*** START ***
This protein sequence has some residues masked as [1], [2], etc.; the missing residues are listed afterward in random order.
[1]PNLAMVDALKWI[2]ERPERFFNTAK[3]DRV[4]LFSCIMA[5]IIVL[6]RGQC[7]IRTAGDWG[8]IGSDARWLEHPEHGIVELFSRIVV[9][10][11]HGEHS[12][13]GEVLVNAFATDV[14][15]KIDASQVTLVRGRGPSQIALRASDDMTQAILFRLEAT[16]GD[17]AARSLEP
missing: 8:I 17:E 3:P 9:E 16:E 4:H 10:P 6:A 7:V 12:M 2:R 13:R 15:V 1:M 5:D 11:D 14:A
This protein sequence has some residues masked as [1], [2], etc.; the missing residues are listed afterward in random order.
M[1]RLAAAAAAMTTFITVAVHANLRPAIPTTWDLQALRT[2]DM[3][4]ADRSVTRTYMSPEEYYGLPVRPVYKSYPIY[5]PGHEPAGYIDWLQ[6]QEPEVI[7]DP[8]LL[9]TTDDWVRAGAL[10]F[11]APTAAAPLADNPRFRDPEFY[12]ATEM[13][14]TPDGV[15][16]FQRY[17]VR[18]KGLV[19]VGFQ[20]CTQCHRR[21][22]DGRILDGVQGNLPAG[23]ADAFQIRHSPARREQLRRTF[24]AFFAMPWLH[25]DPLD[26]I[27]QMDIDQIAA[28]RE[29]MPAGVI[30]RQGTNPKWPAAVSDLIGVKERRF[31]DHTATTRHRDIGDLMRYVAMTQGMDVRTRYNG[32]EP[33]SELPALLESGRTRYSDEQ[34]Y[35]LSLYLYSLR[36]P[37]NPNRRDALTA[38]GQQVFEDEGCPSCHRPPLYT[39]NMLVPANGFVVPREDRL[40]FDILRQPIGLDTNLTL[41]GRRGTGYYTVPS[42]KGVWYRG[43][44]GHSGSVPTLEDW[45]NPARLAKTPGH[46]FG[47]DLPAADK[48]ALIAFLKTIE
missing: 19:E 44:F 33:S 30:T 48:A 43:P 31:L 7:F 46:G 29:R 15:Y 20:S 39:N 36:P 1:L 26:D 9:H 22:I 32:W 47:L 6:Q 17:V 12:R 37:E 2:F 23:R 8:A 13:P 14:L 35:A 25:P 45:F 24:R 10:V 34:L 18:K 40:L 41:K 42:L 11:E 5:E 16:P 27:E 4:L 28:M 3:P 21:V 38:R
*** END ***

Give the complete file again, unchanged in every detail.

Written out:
This protein sequence has some residues masked as [1], [2], etc.; the missing residues are listed afterward in random order.
[1]PNLAMVDALKWI[2]ERPERFFNTAK[3]DRV[4]LFSCIMA[5]IIVL[6]RGQC[7]IRTAGDWG[8]IGSDARWLEHPEHGIVELFSRIVV[9][10][11]HGEHS[12][13]GEVLVNAFATDV[14][15]KIDASQVTLVRGRGPSQIALRASDDMTQAILFRLEAT[16]GD[17]AARSLEP
missing: 8:I 17:E 3:P 9:E 16:E 4:H 10:P 6:A 7:V 12:M 2:R 13:R 15:V 1:M 5:D 11:D 14:A
This protein sequence has some residues masked as [1], [2], etc.; the missing residues are listed afterward in random order.
M[1]RLAAAAAAMTTFITVAVHANLRPAIPTTWDLQALRT[2]DM[3][4]ADRSVTRTYMSPEEYYGLPVRPVYKSYPIY[5]PGHEPAGYIDWLQ[6]QEPEVI[7]DP[8]LL[9]TTDDWVRAGAL[10]F[11]APTAAAPLADNPRFRDPEFY[12]ATEM[13][14]TPDGV[15][16]FQRY[17]VR[18]KGLV[19]VGFQ[20]CTQCHRR[21][22]DGRILDGVQGNLPAG[23]ADAFQIRHSPARREQLRRTF[24]AFFAMPWLH[25]DPLD[26]I[27]QMDIDQIAA[28]RE[29]MPAGVI[30]RQGTNPKWPAAVSDLIGVKERRF[31]DHTATTRHRDIGDLMRYVAMTQGMDVRTRYNG[32]EP[33]SELPALLESGRTRYSDEQ[34]Y[35]LSLYLYSLR[36]P[37]NPNRRDALTA[38]GQQVFEDEGCPSCHRPPLYT[39]NMLVPANGFVVPREDRL[40]FDILRQPIGLDTNLTL[41]GRRGTGYYTVPS[42]KGVWYRG[43][44]GHSGSVPTLEDW[45]NPARLAKTPGH[46]FG[47]DLPAADK[48]ALIAFLKTIE
missing: 19:E 44:F 33:S 30:T 48:A 43:P 31:L 7:F 46:G 29:R 15:Y 20:S 39:N 36:P 1:L 26:D 9:H 22:I 32:W 47:L 6:Q 17:V 12:R 37:E 2:F 23:R 8:A 13:P 14:L 35:A 25:P 45:F 24:R 10:V 34:L 18:K 40:L 41:K 42:L 11:E 5:E 16:P 27:E 4:L 28:M 3:P 21:V 38:R